It is unfortunate that a term relating to an offense category was chosen instead of a term indicative of completeness. If a new term is to be adopted, I would hope that it completely drops the word "case" and instead uses only descriptors that indicate complete record prints. Previously, MCPs (no apostrophe required or appropriate unless showing possession) never had such a formal structure as the proposed three card set:

1 - FD-249 Fingerprint Card
2 - FD-884 Palmprint Card
3 - The draft complete finger (joints and tips) and thenar card

For those interested, images of the new card (and existing finger and palm print cards) were recently posted at

Due to the discussion on the board, the voting has been broken down into two categories: Concept questions and Phrase questions.  Remember that in order to vote on the message board, you must be logged in as a board user, not a guest.  Guests can only see the poll results.  If you won't (or can't) sign in, please reply to the Detail and highlight your answers in your e-mail, and they will be included in the count for SWGFAST.


1) Do you feel it is more beneficial to change from "Major Case Prints" to another term, or to stay with the existing term "Major Case Prints"?
      ANSWER:  a)  Stay with MCPs      b) Change to another term

2) Do you feel it's important to have a term with a legitimate acronym or would you not take into account the acronym when choosing a new term?
      ANSWER:  a)  I would consider the acronym    b) I would not consider the acronym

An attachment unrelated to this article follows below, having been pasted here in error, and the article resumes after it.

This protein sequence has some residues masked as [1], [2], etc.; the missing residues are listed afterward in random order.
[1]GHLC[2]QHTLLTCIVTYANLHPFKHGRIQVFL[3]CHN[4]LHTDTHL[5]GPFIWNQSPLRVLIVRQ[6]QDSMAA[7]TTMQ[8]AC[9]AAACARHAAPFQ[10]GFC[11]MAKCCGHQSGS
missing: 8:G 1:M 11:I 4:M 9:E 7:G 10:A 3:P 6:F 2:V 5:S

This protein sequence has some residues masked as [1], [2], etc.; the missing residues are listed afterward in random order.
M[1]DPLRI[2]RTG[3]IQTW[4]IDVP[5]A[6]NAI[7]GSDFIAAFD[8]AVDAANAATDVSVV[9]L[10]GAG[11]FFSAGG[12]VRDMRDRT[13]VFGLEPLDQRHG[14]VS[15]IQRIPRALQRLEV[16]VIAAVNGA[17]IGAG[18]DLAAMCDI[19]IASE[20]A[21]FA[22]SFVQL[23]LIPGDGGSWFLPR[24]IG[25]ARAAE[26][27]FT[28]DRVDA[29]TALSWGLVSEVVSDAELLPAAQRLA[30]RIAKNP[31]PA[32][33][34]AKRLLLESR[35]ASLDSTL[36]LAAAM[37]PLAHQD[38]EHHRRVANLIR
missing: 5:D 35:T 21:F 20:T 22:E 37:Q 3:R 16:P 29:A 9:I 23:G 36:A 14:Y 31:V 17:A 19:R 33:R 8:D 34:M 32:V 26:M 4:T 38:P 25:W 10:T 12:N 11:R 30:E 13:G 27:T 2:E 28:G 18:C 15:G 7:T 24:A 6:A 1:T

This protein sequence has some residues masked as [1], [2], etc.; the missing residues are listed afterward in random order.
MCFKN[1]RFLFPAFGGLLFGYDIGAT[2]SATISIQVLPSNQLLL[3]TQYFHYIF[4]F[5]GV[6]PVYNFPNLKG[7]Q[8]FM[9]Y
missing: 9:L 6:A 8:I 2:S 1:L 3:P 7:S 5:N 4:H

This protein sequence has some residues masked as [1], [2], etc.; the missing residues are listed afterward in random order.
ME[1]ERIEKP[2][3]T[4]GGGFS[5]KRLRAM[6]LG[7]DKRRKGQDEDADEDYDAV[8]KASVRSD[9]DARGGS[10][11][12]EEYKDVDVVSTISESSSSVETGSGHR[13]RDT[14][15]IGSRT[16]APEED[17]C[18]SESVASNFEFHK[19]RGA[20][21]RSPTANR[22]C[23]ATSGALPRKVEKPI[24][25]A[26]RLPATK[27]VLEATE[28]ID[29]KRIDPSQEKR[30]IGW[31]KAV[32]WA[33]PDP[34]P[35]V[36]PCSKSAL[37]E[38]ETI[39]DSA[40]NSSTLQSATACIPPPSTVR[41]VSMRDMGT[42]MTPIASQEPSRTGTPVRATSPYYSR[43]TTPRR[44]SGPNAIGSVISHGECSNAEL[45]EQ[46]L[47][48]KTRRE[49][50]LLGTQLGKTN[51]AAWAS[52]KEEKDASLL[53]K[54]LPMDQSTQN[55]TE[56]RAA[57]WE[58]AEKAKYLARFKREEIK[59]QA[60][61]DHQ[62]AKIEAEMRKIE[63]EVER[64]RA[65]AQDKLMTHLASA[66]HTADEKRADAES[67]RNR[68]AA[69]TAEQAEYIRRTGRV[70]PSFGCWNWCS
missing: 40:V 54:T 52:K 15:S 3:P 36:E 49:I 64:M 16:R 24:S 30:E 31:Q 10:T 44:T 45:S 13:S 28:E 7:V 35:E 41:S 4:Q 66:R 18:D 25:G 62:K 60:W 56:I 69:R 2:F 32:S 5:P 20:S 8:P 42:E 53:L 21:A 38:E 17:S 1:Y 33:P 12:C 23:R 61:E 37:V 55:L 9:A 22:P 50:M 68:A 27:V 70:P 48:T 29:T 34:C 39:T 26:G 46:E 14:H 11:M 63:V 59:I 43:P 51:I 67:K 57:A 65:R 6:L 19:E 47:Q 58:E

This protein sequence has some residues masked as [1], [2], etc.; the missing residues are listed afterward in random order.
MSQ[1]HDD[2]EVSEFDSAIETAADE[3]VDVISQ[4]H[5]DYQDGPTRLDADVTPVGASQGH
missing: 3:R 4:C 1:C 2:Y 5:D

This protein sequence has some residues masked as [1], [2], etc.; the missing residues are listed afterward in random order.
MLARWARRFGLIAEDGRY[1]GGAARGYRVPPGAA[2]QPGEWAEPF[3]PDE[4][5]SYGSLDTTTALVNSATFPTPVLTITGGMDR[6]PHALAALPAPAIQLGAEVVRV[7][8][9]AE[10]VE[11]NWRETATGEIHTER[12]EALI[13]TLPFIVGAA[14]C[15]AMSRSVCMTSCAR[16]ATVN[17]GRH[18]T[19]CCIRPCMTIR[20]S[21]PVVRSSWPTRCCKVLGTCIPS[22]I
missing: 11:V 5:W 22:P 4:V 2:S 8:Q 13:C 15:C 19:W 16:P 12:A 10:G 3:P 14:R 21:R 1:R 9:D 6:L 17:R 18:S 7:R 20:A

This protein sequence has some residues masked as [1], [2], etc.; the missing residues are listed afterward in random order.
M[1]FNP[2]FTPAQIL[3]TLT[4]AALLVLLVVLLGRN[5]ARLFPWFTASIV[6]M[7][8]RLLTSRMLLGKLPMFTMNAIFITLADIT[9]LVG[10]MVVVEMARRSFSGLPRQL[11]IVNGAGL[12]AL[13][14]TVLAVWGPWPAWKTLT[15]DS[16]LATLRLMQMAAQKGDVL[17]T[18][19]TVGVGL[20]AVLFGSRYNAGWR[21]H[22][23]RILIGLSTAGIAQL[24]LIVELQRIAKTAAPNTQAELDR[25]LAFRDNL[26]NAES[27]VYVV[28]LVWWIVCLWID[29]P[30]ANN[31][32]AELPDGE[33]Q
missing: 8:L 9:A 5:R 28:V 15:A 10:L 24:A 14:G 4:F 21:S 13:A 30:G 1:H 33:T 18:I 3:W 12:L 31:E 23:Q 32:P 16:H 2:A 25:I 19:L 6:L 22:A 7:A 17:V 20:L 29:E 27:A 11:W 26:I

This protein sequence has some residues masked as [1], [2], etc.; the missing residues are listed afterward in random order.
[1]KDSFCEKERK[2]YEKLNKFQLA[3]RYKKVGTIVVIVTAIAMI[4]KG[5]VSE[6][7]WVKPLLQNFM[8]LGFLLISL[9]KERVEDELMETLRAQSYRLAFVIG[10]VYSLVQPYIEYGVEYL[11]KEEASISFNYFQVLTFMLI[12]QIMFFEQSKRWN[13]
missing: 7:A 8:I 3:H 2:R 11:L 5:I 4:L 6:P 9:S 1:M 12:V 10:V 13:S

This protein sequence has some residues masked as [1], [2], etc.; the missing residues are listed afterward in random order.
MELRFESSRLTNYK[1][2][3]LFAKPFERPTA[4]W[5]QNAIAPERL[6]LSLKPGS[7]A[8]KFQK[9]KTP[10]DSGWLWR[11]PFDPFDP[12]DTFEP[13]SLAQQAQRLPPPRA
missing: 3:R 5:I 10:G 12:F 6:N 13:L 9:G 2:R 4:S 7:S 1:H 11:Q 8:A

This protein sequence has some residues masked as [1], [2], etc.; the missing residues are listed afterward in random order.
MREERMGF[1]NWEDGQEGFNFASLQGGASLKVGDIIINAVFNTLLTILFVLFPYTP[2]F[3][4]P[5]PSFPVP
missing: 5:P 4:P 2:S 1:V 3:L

Which of the following acronym terms do you like the best?
 Fully Acquired Comparison Standards (FACS)
b) Comprehensive Acquired Ridge Detail Standards (CARDS)
c) Total Area Print Standards (TAPS)
d) Fully Obtained Comparison Usable Standards (FOCUS)
e) Complete Rolled Impressions for Major Events (CRIME)
f) Complete Aquisition of Ten-prints Standard (CATS)
g) Complete Palmar Exemplars (COMPLEX)
h) Comprehensive Acquisition of Ridge Detail
i) Fully Acquired Comparison of Exemplars
j) Comprehensive Acquisition of Standard Exemplars

Which of the following non-acronym terms do you like the best?
Complete Friction Ridge Exemplars (CFRE's)
b) Total Friction Ridge Exemplars (TFRE's)
c) Full Case Prints (FCP's)
d) Total-Hand Friction Ridge Impressions (THFRI's)
e) Comprehensive Known Impressions (CKI's)
f) Full Set (FS)
g) Extended Palmar Impressions (EPI's)


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Until next Monday morning, don't work too hard or too little.

Have a GREAT week!